View Full Version: LATHROP, Andrew 15 Aug 2005

Porchlight International for the Missing & Unidentified > Missing Persons Cases 2005 > LATHROP, Andrew 15 Aug 2005


Title: LATHROP, Andrew 15 Aug 2005
Description: Hakodate, Japan


Fern - July 21, 2006 12:21 AM (GMT)
ANDREW LATHROP

user posted image

Case Type: Missing
DOB: Oct 19, 1984
Missing Date: Aug 15, 2005
Sex: Male
Age Now: 21
Height: 6'0" (183 cm)
Weight: 150 lbs (68 kg)
Hair Color: Blonde
Eye Color: Blue
Missing City: HAKODATE
Missing State : JAPAN
Missing Country: Japan

Case Number: NCMA1029040

Circumstances: Although Andrew is originally from Menasha, Wisconsin, he was last known to be hiking in Hakodate, Japan on August 15, 2005. He has not been seen since. Andrew's nickname is Andy.

http://international.missingkids.com/missi...earchLang=en_X1

oldies4mari2004 - June 14, 2007 09:26 PM (GMT)
UW-Madison Student Missing in Japan

Updated: 9:31 AM Aug 18, 2005
NBC 15


An international search is underway in Japan for a missing exchange student from UW–Madison.

20-year-old Andy Lathrop of Menasha is teaching English in Japan.

He and a friend took a trip Monday to the city of Hakodate on the northern island of Hokkaido. They split up, but agreed to meet up later that day to take a ferry back to Japan's main island. The friend said Lathrop never showed up, or responded to cell phone calls or messages.

Now, Andy's parents and his exchange program believe he is missing. Police in Japan are investigating, and searching for Lathrop.

He is supposed to return to Wisconsin on Saturday.

A weblog has been set up to help find him. For more information, log onto target="_blank">http://www.FindAndy.org/.



Full Edit
Quick Edit
Posting Goddess Aug 20 2005, 08:26 PM Post #2


Senior Administrator


Group: Admins
Posts: 15,847
Joined: 9-August 05
From: St. Louis Metro Area
Member No.: 6



Menasha family plans to go to Japan to look for missing son

(Published Thursday, August 18, 2005 09:45:55 AM CDT)

Associated Press

MENASHA, Wis. - A Menasha family plans to head to Japan on Friday help look for their son and brother, who was last seen Monday in the port city Hakodate.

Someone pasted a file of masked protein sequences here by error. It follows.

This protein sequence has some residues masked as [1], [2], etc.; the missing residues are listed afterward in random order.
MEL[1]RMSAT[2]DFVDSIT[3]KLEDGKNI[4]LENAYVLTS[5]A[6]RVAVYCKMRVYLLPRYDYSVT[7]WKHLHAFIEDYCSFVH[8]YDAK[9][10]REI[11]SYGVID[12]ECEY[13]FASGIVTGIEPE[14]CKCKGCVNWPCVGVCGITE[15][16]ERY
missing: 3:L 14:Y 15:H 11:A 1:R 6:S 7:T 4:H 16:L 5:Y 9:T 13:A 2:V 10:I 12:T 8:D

Leslie Lathrop said Thursday she and her husband, Steve, and their other children, Scott and Jessica, were preparing for the trip in an effort to find their other son, Andrew, 20.

"We are going to try to see what we can for ourselves," she said.

Marie Schaefer, the American consul general in Sapporo, Japan, said police began searching Wednesday for Andrew Lathrop, who failed to reunite with his travel companion as planned and whose cell phone stopped ringing.

"We have no idea what happened to him," she told the Milwaukee Journal Sentinel. "We're all concerned."

Lathrop moved to Japan last August and spent the last year living in the Tokyo area and teaching English through the Labo International Exchange Foundation.

Shanti Laird, one of the foundation's coordinators, told the newspaper that Lathrop and another American arrived Sunday in Hakodate and spent the day sightseeing. Laird said the two decided to go their separate ways Monday and had planned to get back together that evening, but Lathrop did not arrive as arranged.



Full Edit
Quick Edit
Posting Goddess Aug 20 2005, 08:27 PM Post #3


Senior Administrator


Group: Admins
Posts: 15,847
Joined: 9-August 05
From: St. Louis Metro Area
Member No.: 6



Wisconsin family arrives in Japan to look for missing son

Posted on Sat, Aug. 20, 2005


Associated Press


TOKYO - The family of a Wisconsin man who went missing earlier this week arrived in Japan Saturday to look for him, according to a supporter of the family.

Andrew Lathrop, 20, was teaching English in Japan before he disappeared this week in the northern port city of Hakodate. His parents, Lesley and Steve Lathrop of Menasha, Wis., said they received a call Monday telling them their son was missing.

Lathrop moved to Japan last August after finishing his freshman year at the University of Wisconsin-Madison. He spent the year living in the Tokyo area and teaching English through the Labo International Exchange Foundation. He was set to return home a week ago.

Marie Schaefer, the American consul general in Sapporo, Japan, said police began searching Wednesday for Lathrop, who failed to reunite with a travel companion as planned and whose cell phone stopped ringing.

Lathrop's parents arrived in Tokyo Saturday with their two other children, and will fly to Hakodate Sunday, according to Shanti Laird, one of the foundation's coordinators.

Police in Hakodate said the search for Lathrop continued Saturday.





Full Edit
Quick Edit
Posting Goddess Aug 25 2005, 08:36 AM Post #4


Senior Administrator


Group: Admins
Posts: 15,847
Joined: 9-August 05
From: St. Louis Metro Area
Member No.: 6



Family Searches for Man Missing in Japan

Aug 23, 2005, 05:21 PM Email to a Friend Printer Friendly Version

By Jerry Burke

A young Menasha man is still missing in Japan. Andy Lathrop, 20, vanished a week ago while he was presumably hiking in a national park near Hakedote. He was in Japan to teach English for the past year, as part of his college education.

Lathrop's family is trying to remain optimistic he'll be found alive. His parents and two brothers arrived in Japan over the weekend to help with the search. One of his brothers called and told the rest of the family what's going on.

"He said they were just really pooped out and stressed, and just had been searching and searching, and their other son was going to go down a steep mountain with some of the Japanese there to do some searching down a mountain," Brenda Freimuth, Andy's aunt, relayed.

A number of fund-raising efforts are going on to help the Lathrop family during their search.

Fazoli's restaurant in Appleton, where Andy used to work, is donating 15 percent of its receptions every day until Andy is found. It's also collecting donations.